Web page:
There are three key factors which affect car insurance – accidents (claims), theft, and the policy holder.
Here’s a thought about autonomous cars and accidents: “A total of 25,160 people were killed or seriously injured in the year ending September 2016, up by 6 per cent from the previous year, and 182,560 casualties of all severities.” Of that 25,160, around 5% are caused by drink-driving. The current estimate is that 1,380 people were killed or seriously injured when at least one driver was over the limit.
Whilst these figures only overlap by a few months (the drink driving numbers are for the year 2015), let’s combine them as there’s nothing to suggest there was any statistical anomalies around that time.
According to the Institute of Advanced Motorists, “in 2014 driver/rider error or reaction were cited as contributory factors in 74% of accidents”. I doubt driver or rider skills changed much between 2014 and 2016, so some simple maths shows that around 18,618 people were killed or seriously injured by a car driver or rider who was at fault for the accident.
Of the fatalities, over 70% those people were under 60 years’ old.
It’s surprising with these numbers that there aren’t more mandatory safety features in cars. Saying that, I remember the negative public reaction to mandatory seat belts when I was 10 years old. During that time, car accidents were more than three times higher than today, with about 5,500 fatalities per year. So I’d be surprised for a government to fit speed limiters to cars, even though it does question why you need a car capable of 70+, 100+ or 150+ mph on the road.
Barely a day goes by without a new press release about the latest self-driving car technology. It’s likely the first public-scale auto-driving car will be from Tesla. There have already been fatal accidents in self-driving Teslas, but the statistics are incredible. The first fatality was after 130 million miles. Their share price dropped 1% when the accident occurred, and since then its increased 50%.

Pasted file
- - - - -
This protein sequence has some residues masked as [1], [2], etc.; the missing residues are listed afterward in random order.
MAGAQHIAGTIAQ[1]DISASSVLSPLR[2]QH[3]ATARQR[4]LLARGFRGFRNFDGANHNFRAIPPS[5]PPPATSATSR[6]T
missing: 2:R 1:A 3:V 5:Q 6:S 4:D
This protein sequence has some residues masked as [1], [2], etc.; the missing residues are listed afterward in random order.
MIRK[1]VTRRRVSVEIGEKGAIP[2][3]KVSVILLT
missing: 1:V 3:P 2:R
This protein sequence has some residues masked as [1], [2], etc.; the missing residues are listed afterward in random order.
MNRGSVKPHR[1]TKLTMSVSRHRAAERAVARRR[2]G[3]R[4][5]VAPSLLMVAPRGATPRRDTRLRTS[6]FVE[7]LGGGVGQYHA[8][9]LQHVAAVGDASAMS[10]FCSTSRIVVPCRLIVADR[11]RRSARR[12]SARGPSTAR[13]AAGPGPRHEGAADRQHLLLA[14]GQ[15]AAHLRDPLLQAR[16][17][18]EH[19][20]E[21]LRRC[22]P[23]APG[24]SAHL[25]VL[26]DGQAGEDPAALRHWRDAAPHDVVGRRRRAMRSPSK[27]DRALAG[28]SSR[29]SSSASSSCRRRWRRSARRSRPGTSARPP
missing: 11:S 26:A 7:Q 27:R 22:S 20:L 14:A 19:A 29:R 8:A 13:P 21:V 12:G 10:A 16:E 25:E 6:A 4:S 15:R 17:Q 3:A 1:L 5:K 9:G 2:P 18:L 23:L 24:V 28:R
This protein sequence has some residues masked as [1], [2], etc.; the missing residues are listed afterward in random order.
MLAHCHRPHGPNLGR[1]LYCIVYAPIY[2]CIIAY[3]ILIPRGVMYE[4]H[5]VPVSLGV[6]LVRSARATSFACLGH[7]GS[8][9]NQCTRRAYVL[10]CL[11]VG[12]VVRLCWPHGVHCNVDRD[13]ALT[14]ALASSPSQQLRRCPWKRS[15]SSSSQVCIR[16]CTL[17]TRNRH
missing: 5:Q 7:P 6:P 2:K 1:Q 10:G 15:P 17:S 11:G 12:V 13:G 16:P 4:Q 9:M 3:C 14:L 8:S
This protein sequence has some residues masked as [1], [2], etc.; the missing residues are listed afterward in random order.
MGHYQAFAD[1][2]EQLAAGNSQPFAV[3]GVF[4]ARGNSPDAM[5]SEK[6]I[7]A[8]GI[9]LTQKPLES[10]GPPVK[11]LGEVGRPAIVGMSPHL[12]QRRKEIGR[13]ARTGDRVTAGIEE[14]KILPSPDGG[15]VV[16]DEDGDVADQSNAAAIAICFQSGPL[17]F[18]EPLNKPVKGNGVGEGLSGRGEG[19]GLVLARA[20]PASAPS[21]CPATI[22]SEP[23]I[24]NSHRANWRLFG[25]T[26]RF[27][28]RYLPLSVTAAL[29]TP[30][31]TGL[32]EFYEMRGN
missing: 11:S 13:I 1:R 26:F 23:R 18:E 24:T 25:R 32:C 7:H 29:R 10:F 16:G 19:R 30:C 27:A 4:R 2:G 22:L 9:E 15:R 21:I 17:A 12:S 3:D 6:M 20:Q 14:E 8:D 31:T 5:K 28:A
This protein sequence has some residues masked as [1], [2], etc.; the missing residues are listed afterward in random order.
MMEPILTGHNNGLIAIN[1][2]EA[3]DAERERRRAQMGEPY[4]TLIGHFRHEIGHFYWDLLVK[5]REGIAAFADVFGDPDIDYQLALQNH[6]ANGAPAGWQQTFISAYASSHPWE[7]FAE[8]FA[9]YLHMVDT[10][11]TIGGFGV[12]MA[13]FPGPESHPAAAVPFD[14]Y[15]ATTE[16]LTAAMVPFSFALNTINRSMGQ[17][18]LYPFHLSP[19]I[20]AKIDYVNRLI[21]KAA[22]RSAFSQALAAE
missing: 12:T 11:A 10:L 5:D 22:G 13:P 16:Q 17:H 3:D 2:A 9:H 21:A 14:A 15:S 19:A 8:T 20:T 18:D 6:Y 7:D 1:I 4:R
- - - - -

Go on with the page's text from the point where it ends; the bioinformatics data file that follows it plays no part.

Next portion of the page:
Why are self-driving cars being tested in the US? Most of the US has a culture of crossing a road at a junction, traffic light or other recognised crossing. Not so in the UK or many other European cities though. In the UK we cross the road pretty much wherever it’s convenient for the pedestrian. And that could have a profound issue on self-driving cars.
If the public learns a car is programmed to always stop for a pedestrian in danger, they’ll cross the road even if an automated car is approaching at speed because they’ll trust the car to stop or avoid them. It will result in a rough journey for car passengers.
Nissan announced it began testing an autonomous driving car in London this year. It only engages full autonomy for multi-lane highways. My bet is that “multi-lane” means motorways only because I often seen people crossing the road across a dual carriageway near my home.
Can you imagine what that Nissan will be like on motorways in the near future? An autonomous car which can think quicker than a human will be able to drive closer to the autonomous car in front, which could save fuel (a bit like a car peloton) and speed up journeys. Why would you need a speed limit?
The other two areas which affect car insurance are security and the policy holder, or ownership.
Why do we still own cars?
I don’t know. In the UK, the typical car is parked 96.5% of the time. We only use our depreciating cars 3.5% of the time. Imagine an alternative, where you order a self-driving car to come to your location for a specific time. You could sync the schedule with your calendar, or ask the car to follow you around by tracking your smartphone.
Once car ownership has ceased, we’ll be less concerned about car theft. In fact, why would you steal a car that is programmed by others to drive certain routes? It might not even have a steering wheel.
So if the three main car insurance risks of car ownership, accidents and theft are all likely to decrease, where does this leave car insurers? It’s likely that insurance policies will move from a consumer model to a group policy. Volvo have stated that they intend to accept full liability of accidents involving their cars, and we’re likely to see other manufacturers follow this model. Or we might receive insurance through another membership such as your car breakdown company or another association. You might even receive car insurance in your Microsoft Office 365 subscription.
I’ve only outlined some thoughts about insurance for automated cars. If you’re interested in other side effects of automated cars, I encourage you to read Benedict Evans’ excellent post.